Legal Fees

The Client’s Damn Legal Budget

Sometimes clients call lawyers and announce what their legal budget is for a proposed project. New lawyers sometimes struggle to handle the situation because the scope of the work is uncertain or the proposed budget is insufficient to do the job properly.

As an example, consider a client who calls to say that they want to provide an employee with shares as an incentive and that their budget is $1,500.   

New Lawyer # 1:

Outside Voice (“OV”): Sure I can do it for that price.

Inside Voice (“IV”): I am hungry for work. I have no idea whether or not the client’s budget makes sense. I can’t possibly say no to a paying client.

New Lawyer #2.  

OV: I cannot do it for that price.

IV: They probably need corporate documents, a purchase agreement, and a shareholder’s agreement. I have no idea whaat type of due diligence is going to be done and how intensive the negotiations are going to be. The minute book may be a mess. I will need to coordinate with a tax expert. That amount is way too low. I don’t want to put in a whack of hours and not get paid. Let the client go elsewhere.

Experienced Lawyer, speaking to someone who is perceived to be an unsophisticated tire-kicker without funds:

OV: I cannot do it for that price.

IV: The client seems inexperienced, unsophisticated, and short on funds. This work cannot possibly be done competently for $1,500, and they may not accept my explanation or if they do, will not be able to pay a proper amount. I am unlikely to find a solution which will be acceptable to them and I do not want to waste my time trying. I am not going to get drawn into a situation which will undoubtedly end up with everyone being unhappy. I would rather spend my time looking for clients who fit my ideal client profile.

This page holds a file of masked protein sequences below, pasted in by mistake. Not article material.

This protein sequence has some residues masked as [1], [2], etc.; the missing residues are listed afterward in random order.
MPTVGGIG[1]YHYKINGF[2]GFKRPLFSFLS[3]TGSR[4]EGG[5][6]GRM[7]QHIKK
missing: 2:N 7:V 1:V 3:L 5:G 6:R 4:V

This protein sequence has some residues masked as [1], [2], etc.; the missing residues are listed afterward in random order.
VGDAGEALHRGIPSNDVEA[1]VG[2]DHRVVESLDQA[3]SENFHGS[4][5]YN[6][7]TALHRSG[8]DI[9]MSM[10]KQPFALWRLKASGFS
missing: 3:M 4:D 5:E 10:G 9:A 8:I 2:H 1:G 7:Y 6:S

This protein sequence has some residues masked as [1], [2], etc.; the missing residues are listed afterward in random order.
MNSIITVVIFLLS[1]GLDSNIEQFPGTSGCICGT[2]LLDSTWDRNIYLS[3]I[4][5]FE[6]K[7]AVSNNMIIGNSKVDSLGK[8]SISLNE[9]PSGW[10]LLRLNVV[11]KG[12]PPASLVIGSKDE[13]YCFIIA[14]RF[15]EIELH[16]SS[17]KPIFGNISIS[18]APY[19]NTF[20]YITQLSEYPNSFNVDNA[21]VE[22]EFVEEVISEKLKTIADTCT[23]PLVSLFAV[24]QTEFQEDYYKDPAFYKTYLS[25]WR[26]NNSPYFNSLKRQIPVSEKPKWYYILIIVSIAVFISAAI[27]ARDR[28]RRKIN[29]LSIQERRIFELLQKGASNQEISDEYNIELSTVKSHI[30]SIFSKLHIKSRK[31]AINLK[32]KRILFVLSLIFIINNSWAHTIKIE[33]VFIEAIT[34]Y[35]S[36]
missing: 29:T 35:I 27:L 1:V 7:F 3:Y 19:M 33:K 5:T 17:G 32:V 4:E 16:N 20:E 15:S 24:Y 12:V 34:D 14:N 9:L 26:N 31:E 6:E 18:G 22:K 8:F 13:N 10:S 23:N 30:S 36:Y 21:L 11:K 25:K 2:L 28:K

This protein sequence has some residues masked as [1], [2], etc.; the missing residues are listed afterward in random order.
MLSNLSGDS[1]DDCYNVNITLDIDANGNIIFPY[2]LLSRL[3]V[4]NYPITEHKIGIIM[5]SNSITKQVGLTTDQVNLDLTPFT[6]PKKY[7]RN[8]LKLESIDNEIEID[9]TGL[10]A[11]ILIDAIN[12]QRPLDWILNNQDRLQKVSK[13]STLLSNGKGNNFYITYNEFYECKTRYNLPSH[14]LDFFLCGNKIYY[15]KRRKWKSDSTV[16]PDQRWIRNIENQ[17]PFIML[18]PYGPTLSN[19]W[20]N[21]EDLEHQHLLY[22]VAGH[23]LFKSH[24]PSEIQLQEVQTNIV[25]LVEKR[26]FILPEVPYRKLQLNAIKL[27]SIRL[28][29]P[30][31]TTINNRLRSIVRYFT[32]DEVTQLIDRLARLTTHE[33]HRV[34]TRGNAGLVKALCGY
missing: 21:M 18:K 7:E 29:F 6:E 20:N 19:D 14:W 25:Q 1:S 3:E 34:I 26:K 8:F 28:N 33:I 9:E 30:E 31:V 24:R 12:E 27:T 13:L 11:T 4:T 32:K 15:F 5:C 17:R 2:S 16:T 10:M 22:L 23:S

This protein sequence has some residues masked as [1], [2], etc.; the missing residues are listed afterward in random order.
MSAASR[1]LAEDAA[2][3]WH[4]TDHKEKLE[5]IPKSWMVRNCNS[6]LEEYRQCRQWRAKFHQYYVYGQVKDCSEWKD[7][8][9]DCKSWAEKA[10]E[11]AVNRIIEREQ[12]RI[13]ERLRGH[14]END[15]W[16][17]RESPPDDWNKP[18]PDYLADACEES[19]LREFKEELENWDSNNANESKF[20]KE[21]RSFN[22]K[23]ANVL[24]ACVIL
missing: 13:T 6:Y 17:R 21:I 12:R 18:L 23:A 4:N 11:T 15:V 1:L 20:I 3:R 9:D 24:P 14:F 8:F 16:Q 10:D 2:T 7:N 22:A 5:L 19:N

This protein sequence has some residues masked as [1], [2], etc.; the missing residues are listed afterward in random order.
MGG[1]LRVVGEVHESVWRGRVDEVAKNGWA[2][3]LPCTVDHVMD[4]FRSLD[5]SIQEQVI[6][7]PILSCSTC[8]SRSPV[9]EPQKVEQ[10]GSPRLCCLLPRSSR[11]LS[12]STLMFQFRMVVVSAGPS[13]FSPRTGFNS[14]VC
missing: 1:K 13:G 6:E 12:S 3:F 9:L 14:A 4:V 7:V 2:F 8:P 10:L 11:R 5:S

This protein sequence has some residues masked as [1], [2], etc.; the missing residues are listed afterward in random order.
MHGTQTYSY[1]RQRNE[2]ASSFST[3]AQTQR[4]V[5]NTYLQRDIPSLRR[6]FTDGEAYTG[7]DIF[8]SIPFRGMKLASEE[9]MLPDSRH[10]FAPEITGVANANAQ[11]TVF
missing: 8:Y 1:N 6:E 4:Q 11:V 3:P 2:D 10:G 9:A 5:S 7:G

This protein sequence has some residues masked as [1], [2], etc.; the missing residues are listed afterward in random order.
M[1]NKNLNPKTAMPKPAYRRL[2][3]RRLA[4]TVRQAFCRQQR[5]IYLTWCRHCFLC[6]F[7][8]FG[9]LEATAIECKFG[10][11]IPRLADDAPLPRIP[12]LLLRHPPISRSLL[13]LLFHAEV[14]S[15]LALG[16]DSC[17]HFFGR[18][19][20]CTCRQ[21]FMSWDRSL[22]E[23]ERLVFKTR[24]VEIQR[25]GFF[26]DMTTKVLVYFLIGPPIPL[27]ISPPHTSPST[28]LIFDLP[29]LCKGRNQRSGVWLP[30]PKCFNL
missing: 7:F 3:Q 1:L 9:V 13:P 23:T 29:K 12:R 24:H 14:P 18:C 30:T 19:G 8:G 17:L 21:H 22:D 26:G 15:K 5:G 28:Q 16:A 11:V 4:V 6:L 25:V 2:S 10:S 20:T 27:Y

Experienced Lawyer, speaking to someone who is perceived to be sophisticated and able and willing to afford a fair fee:

OV: (after doing conflict searches) I suggest that we meet and speak about what you need. Perhaps you can send to me a copy of the  minute book and all of the relevant documents to help me prepare for the meeting.  When we meet, we can discuss the situation and your goals for this transaction and identify the key issues. When I have the whole picture, I can make some recommendations about how we should proceed and give you some options as to how to do this as cost effectively as possible and we can see if we can fit this into your budget. If you decide that our meeting provides you value, I will invoice you $X for the initial meeting. If you decide that our meeting does not give you value, I will not invoice you. 

IV:  I go to plenty of lunches with no guarantee that I will see any business from them. This person sounds like they may be for real. I might as well invest some time in finding out.

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